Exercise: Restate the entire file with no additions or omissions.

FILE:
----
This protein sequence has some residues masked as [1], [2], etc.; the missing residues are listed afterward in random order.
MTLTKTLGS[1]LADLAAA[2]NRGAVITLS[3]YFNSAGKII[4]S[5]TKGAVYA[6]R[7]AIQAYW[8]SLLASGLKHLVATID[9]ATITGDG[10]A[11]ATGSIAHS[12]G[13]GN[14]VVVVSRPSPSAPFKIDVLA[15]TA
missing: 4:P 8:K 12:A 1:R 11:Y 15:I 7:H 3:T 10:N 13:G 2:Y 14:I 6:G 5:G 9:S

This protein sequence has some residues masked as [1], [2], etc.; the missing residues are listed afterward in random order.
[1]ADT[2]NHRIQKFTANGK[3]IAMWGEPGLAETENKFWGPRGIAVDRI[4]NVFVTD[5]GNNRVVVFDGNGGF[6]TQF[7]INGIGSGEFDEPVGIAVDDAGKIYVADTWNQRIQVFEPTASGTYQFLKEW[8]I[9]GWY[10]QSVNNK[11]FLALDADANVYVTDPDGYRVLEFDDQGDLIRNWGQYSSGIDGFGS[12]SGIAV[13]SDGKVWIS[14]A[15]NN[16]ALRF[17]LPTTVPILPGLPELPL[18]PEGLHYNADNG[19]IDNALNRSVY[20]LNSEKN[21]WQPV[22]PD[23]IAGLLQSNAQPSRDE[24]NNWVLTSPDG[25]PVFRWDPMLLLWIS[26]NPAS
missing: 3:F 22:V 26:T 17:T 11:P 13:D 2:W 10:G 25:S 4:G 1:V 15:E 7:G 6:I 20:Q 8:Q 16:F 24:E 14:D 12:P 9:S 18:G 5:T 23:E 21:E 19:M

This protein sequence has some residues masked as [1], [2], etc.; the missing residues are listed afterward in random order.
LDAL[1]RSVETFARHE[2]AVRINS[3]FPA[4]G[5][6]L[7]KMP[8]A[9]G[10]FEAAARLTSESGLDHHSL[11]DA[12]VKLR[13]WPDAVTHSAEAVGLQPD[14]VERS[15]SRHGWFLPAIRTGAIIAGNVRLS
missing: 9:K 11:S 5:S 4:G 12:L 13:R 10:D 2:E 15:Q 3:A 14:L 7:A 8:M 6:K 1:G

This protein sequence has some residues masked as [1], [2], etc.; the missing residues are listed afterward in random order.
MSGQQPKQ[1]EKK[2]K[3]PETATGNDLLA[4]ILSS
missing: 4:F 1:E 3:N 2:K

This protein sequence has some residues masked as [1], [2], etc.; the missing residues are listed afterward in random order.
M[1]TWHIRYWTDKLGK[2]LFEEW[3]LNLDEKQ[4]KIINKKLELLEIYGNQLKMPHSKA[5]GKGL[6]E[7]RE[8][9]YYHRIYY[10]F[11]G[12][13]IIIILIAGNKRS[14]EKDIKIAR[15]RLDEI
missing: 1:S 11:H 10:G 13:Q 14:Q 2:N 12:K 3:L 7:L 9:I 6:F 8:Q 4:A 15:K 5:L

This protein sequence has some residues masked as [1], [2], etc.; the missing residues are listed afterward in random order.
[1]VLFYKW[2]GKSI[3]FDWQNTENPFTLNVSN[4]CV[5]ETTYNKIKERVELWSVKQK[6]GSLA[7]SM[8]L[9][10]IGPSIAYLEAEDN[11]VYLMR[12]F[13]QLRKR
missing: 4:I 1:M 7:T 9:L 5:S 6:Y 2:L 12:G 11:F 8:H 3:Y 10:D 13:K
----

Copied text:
This protein sequence has some residues masked as [1], [2], etc.; the missing residues are listed afterward in random order.
MTLTKTLGS[1]LADLAAA[2]NRGAVITLS[3]YFNSAGKII[4]S[5]TKGAVYA[6]R[7]AIQAYW[8]SLLASGLKHLVATID[9]ATITGDG[10]A[11]ATGSIAHS[12]G[13]GN[14]VVVVSRPSPSAPFKIDVLA[15]TA
missing: 4:P 8:K 12:A 1:R 11:Y 15:I 7:H 3:T 10:N 13:G 2:Y 14:I 6:G 5:G 9:S

This protein sequence has some residues masked as [1], [2], etc.; the missing residues are listed afterward in random order.
[1]ADT[2]NHRIQKFTANGK[3]IAMWGEPGLAETENKFWGPRGIAVDRI[4]NVFVTD[5]GNNRVVVFDGNGGF[6]TQF[7]INGIGSGEFDEPVGIAVDDAGKIYVADTWNQRIQVFEPTASGTYQFLKEW[8]I[9]GWY[10]QSVNNK[11]FLALDADANVYVTDPDGYRVLEFDDQGDLIRNWGQYSSGIDGFGS[12]SGIAV[13]SDGKVWIS[14]A[15]NN[16]ALRF[17]LPTTVPILPGLPELPL[18]PEGLHYNADNG[19]IDNALNRSVY[20]LNSEKN[21]WQPV[22]PD[23]IAGLLQSNAQPSRDE[24]NNWVLTSPDG[25]PVFRWDPMLLLWIS[26]NPAS
missing: 3:F 22:V 26:T 17:T 11:P 13:D 2:W 10:G 25:S 4:G 1:V 15:E 7:G 6:I 20:Q 8:Q 16:F 24:E 14:D 12:P 9:S 18:G 5:T 23:E 21:E 19:M

This protein sequence has some residues masked as [1], [2], etc.; the missing residues are listed afterward in random order.
LDAL[1]RSVETFARHE[2]AVRINS[3]FPA[4]G[5][6]L[7]KMP[8]A[9]G[10]FEAAARLTSESGLDHHSL[11]DA[12]VKLR[13]WPDAVTHSAEAVGLQPD[14]VERS[15]SRHGWFLPAIRTGAIIAGNVRLS
missing: 9:K 11:S 5:S 4:G 12:L 13:R 10:D 2:E 15:Q 3:A 14:L 7:A 8:M 6:K 1:G

This protein sequence has some residues masked as [1], [2], etc.; the missing residues are listed afterward in random order.
MSGQQPKQ[1]EKK[2]K[3]PETATGNDLLA[4]ILSS
missing: 4:F 1:E 3:N 2:K

This protein sequence has some residues masked as [1], [2], etc.; the missing residues are listed afterward in random order.
M[1]TWHIRYWTDKLGK[2]LFEEW[3]LNLDEKQ[4]KIINKKLELLEIYGNQLKMPHSKA[5]GKGL[6]E[7]RE[8][9]YYHRIYY[10]F[11]G[12][13]IIIILIAGNKRS[14]EKDIKIAR[15]RLDEI
missing: 1:S 11:H 10:G 13:Q 14:Q 2:N 12:K 3:L 7:L 9:I 6:F 8:Q 4:A 15:K 5:L

This protein sequence has some residues masked as [1], [2], etc.; the missing residues are listed afterward in random order.
[1]VLFYKW[2]GKSI[3]FDWQNTENPFTLNVSN[4]CV[5]ETTYNKIKERVELWSVKQK[6]GSLA[7]SM[8]L[9][10]IGPSIAYLEAEDN[11]VYLMR[12]F[13]QLRKR
missing: 4:I 1:M 7:T 9:L 5:S 6:Y 2:L 12:G 11:F 8:H 3:Y 10:D 13:K